“Hair:” An Excerpt from the “Living Through Chemo” Chapter of Fight Like Susan

03.30.2016 | 10:52 am

A “Hey You Should Read This” Note from Fatty: As you have probably noticed, The Swimmer, The Hammer, and I are all-in with TrainerRoad; it’s been making a big difference in for all three of us (more on this when I start my True Grit writeup). So it was pretty exciting to have TrainerRoad interview The Hammer and me about how we train together, especially since it really is something I think we really both are proud of. 

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Click here to check out the article, and feel free to leave a comment with tips or questions you might have about how partners can train together. 

Today’s Accountability Check-In: Yesterday I did in fact do a double workout, as promised. In the morning, on my own, I did the first hour of the Tray Mountain workout and when The Hammer got home, we both did Darwin

What I need to do now is pull back on how much I’m eating. With the number of calories I’m expending (more than 1500 yesterday) on exercise, I should start losing weight. But that only works if I don’t pig out. Which, so far, is not going well. My office is too close to the kitchen (they’re adjoining rooms). That doesn’t matter, though; my self-discipline needs to not be location-dependent. I guess.

Weight: As of this morning, my weight is 169.0 — two pounds down. I’m going to work hard today to keep this downward trend going. 


Writing: I am making good progress on writing Fight Like Susan.  And in fact, today I’m going to post an excerpt from the “Living With Chemo” chapter I worked on yesterday.

First, though, I’m going to ask you (again) to support me as I write this: please pre-order the book, the jersey, and any of the other gear (by the way, I have added women’s shorts to the gear available). Right now, as I’m writing this book, you are my source of income. 

Hair (from the “Living Through Chemo” Chapter of Fight Like Susan)

When you go through most kinds of chemo, your hair’s going to fall out. It just is. There are people who will tell you stories and give you advice to make you think there are things you can do to prevent or slow hair loss. I know there were certainly people — too many people — who told Susan what she could do to keep her hair. Cold caps. Vitamins. Rogaine.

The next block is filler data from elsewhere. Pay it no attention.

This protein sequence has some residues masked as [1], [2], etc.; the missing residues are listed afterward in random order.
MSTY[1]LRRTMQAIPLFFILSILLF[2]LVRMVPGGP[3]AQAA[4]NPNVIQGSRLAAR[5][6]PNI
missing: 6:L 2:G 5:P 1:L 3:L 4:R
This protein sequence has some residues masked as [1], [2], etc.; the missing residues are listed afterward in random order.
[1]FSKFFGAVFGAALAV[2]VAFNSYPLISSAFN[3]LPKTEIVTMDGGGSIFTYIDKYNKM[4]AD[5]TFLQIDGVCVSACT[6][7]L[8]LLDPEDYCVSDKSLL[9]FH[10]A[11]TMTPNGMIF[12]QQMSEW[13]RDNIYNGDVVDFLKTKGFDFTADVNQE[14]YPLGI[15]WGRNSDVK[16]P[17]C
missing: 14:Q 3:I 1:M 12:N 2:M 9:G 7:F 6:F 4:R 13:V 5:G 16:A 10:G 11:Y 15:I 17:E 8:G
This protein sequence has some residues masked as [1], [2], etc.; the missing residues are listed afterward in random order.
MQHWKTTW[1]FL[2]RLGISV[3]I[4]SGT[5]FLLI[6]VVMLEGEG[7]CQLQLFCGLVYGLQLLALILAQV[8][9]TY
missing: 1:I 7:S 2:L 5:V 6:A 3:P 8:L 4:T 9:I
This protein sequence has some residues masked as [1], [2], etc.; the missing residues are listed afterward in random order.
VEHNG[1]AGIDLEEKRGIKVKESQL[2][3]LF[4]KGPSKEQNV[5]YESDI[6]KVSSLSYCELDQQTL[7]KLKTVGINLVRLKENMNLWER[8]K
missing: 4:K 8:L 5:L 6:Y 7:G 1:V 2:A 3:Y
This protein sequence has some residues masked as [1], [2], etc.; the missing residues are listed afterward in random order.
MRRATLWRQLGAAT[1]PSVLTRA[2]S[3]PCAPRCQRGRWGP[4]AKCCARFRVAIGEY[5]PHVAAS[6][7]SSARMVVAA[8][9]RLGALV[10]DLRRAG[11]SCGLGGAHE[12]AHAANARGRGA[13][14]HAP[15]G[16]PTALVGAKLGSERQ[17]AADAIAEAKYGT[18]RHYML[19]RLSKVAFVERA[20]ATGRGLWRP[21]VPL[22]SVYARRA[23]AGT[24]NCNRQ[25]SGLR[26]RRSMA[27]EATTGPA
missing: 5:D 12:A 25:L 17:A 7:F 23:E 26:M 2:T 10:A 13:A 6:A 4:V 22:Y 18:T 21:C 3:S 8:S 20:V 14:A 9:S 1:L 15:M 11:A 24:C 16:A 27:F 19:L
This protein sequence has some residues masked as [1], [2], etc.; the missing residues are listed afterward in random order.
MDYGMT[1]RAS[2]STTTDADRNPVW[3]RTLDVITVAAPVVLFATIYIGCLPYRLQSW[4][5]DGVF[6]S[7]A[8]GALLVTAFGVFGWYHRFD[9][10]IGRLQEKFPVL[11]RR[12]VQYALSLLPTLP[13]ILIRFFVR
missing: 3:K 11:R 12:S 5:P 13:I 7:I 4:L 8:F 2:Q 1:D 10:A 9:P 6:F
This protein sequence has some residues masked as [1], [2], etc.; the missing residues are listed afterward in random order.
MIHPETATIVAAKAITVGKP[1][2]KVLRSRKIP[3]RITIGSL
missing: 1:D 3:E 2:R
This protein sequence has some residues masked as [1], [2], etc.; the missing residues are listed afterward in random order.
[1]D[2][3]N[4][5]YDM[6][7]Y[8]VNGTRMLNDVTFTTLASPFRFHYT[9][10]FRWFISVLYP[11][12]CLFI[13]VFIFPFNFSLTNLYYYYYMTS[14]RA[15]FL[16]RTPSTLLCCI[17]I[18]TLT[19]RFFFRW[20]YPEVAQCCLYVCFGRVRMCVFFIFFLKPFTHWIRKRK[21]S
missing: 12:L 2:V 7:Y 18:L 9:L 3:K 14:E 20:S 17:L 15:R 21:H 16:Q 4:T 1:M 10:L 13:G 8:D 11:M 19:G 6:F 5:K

They were well-intentioned, I know. But they didn’t understand the devastating impact they had. By giving Susan advice on how to keep her hair, they were harming her in a couple ways. First, they were giving her false hope—making her think she would be able to hold onto her hair, when in reality most of it was going to fall out no matter what she did. Chemo just kills fast growing cells—and that includes not just cancer, but hair as well.

More importantly, though, by talking about how she could maybe keep her hair, friends were emphasizing how important appearances are. They were saying, essentially, “Hair’s worth the extra discomfort of an icepack on your head compounding the chemo headache you’ll have already.” Which is, frankly, a pretty rotten message to be giving to someone who’s just had a breast removed and is going to – whether she keeps her hair or not – going to be looking pretty sick and puffy (from the steroids that go along with the chemo) for the next several months.

In Susan’s case—yeah, she tried the cold cap—it didn’t matter anyway. One day, shortly after her second chemo treatment, I noticed a lot of hair had fallen onto her shoulders.

The next morning, it was a lot more obvious; it was all over her pillow.

By the time she got out of the shower that morning, Susan was crying. She showed me why, grabbing some hair close to her scalp and giving a tug. About a quarter of it came out. About as easy as pulling a few blades of grass out of the lawn.

And there it was: a new little bald spot where the hair had been.

I felt a moment of panic.

But why?

It wasn’t the knowledge that Susan would be bald soon. I had known that. It didn’t worry me. I had seen the TV shows, I had talked with the doctors.

Going bald wasn’t the cancer manifesting itself — no, that was the lump. Going bald was just the medicine’s side effects.

But I was still freaking out. Because you know that shouldn’t be happening. Just like skin shouldn’t be blistering. Just like eyes shouldn’t be red. A clump of hair falling out looks — to the people who care about you — like an injury.

So I asked Susan if I could cut it off. All of it, right then. I didn’t want to react any more; cutting it off would at least be me taking charge.

I don’t think she really wanted me to. I don’t think she was ready to let go of her hair; she hadn’t had time to say goodbye to it.

But she said yes. She could tell it bothered me. That I no longer regarded her hair as anything but a symptom.

So we went downstairs to the little kitchen we had in the rental house we were staying in while we shopped for a house in Sammamish (we were set on living in Sammamish) of our own. I got out the electric clippers, and I just cut it all off.